It was Sunday morning, and I guess the people in the two cars that pulled into the parking lot were on their way home.
Where can we dump this? the driver of the first car asked me.
Dump what? I asked, genuinely confused.
He gestured to his back seat. I peered in through the heavily tinted back windows and saw two large, black garbage bags taking up most of the small car’s back seat.
I told the man he should have left the garbage where he’d been camping. He shrugged. Either he’d been camping at the free campground where the Forest Service doesn’t provide trash cans because they don’t want to have to haul trash away, or he’d been staying at a cabin where the rental agreement stipulated all garbage had to be removed upon departure.
The three trash cans in the parking lot are metal and are stamped “32 gallon” on the lid. (Think about Oscar the Grouch, and that’s the size of our cans.) I told the man the cans in the parking lot aren’t intended as a depository for large bags containing a weekend’s worth of garbage.
Personally, I don’t mind if people fill the cans in the parking lot with all the trash from their weekend getaway. I’d rather people put their garbage in our cans than leave it on the side of the road. My boss, however, is adamant about not paying to have extra trash removed. He doesn’t want people who’ve camped elsewhere coming into to our campgrounds to dispose of their rubbish in our trash cans or dumpsters, and he doesn’t want people dumping a whole weekend’s worth of trash in the parking lot cans. I try to follow his orders—he is the boss, after all—even when I think he’s being silly.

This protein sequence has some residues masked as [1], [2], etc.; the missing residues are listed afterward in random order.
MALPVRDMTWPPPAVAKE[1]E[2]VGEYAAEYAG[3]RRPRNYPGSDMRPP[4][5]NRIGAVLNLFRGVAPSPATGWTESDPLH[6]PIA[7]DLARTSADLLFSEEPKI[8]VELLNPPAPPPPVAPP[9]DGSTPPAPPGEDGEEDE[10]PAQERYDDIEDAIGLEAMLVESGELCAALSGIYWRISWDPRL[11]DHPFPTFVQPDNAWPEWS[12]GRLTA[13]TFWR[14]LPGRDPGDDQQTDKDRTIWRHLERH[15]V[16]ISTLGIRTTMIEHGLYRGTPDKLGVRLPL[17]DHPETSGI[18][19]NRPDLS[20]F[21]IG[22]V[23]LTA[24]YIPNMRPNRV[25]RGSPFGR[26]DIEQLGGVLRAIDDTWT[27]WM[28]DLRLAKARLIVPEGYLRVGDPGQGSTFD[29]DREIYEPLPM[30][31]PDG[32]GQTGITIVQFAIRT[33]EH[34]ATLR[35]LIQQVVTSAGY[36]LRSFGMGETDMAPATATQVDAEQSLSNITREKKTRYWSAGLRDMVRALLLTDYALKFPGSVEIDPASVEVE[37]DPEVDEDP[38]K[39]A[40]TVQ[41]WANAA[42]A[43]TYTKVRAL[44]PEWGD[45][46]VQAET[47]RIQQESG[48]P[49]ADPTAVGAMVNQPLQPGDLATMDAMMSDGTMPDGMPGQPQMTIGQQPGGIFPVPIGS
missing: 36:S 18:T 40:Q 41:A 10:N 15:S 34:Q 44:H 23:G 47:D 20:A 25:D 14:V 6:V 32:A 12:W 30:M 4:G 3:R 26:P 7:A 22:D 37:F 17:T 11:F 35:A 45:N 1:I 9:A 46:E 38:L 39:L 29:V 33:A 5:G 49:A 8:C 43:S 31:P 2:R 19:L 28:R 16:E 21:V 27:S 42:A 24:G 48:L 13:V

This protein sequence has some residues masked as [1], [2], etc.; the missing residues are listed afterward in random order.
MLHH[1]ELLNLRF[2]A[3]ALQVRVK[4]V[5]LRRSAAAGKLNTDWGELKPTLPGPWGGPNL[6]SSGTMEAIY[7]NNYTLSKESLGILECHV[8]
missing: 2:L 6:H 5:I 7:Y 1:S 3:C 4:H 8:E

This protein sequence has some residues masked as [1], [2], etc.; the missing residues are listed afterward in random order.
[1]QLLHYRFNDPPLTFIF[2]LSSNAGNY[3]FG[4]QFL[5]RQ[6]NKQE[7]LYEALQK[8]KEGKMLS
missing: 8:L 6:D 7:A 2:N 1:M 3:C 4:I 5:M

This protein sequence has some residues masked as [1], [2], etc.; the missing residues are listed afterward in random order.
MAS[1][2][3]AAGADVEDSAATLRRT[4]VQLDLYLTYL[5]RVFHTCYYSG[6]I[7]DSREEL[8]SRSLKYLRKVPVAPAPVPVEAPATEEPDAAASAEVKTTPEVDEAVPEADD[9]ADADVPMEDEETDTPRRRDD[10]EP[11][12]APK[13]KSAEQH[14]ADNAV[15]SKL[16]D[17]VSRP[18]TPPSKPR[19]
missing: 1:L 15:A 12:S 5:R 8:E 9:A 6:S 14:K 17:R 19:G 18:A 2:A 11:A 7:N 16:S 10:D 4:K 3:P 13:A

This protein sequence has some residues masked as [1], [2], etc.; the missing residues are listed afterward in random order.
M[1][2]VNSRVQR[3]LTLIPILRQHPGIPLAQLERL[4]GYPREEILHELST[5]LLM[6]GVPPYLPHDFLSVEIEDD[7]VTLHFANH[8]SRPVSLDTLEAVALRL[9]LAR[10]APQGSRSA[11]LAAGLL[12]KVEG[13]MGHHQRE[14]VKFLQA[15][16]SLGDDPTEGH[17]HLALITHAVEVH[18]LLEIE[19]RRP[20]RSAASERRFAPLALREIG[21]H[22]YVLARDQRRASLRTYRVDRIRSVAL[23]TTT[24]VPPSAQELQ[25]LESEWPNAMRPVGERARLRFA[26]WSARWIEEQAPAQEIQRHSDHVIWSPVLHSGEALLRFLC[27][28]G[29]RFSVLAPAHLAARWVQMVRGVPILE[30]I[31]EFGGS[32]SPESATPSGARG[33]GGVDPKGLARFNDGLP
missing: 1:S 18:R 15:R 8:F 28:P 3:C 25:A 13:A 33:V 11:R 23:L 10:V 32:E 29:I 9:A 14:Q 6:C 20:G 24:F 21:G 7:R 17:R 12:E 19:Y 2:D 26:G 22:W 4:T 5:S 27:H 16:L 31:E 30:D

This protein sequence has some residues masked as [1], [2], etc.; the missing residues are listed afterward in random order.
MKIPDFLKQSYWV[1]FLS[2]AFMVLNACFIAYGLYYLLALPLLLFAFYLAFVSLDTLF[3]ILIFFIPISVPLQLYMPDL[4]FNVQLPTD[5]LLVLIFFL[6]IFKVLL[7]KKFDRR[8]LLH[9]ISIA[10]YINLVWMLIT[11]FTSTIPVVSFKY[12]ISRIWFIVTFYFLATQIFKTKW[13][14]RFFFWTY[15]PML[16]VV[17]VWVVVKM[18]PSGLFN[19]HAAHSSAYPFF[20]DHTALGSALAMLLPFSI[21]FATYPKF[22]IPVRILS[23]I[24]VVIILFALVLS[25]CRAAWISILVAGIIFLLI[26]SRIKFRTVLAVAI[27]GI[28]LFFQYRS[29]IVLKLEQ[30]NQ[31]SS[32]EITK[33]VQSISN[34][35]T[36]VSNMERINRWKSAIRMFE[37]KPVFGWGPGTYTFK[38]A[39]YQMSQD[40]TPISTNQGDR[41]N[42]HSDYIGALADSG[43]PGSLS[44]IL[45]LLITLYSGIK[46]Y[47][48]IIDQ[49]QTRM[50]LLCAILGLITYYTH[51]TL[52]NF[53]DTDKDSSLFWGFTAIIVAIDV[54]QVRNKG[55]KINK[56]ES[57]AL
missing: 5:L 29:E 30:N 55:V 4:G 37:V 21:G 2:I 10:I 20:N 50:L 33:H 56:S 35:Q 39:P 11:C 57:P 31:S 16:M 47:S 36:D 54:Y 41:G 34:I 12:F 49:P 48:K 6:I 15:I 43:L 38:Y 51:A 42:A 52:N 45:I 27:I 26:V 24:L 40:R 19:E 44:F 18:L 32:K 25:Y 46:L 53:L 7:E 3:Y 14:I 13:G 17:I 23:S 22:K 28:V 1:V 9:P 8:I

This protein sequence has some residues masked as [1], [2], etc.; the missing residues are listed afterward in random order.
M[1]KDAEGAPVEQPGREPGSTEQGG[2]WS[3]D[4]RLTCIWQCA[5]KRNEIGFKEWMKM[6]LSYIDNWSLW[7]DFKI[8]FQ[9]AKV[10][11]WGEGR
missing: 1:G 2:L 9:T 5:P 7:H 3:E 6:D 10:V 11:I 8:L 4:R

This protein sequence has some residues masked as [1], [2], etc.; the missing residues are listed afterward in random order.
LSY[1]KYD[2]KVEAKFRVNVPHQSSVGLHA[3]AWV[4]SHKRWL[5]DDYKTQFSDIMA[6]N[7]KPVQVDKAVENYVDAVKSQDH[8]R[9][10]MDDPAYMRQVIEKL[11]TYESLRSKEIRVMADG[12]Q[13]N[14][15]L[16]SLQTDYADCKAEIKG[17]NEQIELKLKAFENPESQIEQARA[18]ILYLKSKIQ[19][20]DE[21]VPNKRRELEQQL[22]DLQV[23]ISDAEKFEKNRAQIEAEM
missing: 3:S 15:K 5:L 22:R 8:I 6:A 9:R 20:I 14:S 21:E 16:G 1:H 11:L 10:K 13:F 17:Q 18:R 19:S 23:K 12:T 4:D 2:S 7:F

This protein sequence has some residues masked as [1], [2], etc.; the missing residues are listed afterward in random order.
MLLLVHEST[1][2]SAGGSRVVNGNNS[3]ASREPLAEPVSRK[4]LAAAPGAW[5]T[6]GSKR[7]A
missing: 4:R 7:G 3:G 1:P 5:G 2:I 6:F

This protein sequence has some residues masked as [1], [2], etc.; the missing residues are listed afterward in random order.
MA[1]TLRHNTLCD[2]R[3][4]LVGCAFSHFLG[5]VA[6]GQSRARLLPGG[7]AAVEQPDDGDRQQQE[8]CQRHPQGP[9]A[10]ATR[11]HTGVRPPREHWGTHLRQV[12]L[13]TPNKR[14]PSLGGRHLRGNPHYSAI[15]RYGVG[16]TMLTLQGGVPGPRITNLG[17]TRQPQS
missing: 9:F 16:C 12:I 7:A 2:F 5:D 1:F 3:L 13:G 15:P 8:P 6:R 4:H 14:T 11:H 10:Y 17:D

So I told the driver of the car he’d have to take his two large bags of trash home with him.
What if I gave you and extra $10? he asked me.
My boss wouldn’t like that very much, I told him.
What if I did it when you weren’t looking? he asked me.
Well, then you probably should dump it right before you leave and be quick, I told him. I didn’t think I was giving him permission. I thought I was telling him how to avoid having me know what he was doing if he insisted upon doing what I had told him was not ok.
He handed me a $20 bill. He wanted to pay his own parking fee and for his buddy in the car behind him. I gave him his day pass and trail guide and said I was going to get his change. He said I should keep the change. At that point, I knew nothing I could do was going to stop him from leaving the garbage.
Sure enough, soon after he drove off into the parking lot, I heard the rattling of a trash can’s lid from near the restrooms. When I looked over, the man was shoving the big sacks of trash into a can.
The fellow who picks up our garbage came by not long after the man had deposited his trash. He emptied our cans and took it all away before my boss could see the overflowing receptacles. Good timing!
I kept the man’s money, but I didn’t put it in my pocket. Instead, I put the money in my accordion file where I keep the day’s receipts and wrote out two day passes. I told the drivers of the next two cars that pulled into the parking lot that an anonymous benefactor had paid their parking fees. The drivers were excited and grateful to park for free.
The man with the trash thought he’d bribed me, but instead I used his money to be kind to strangers.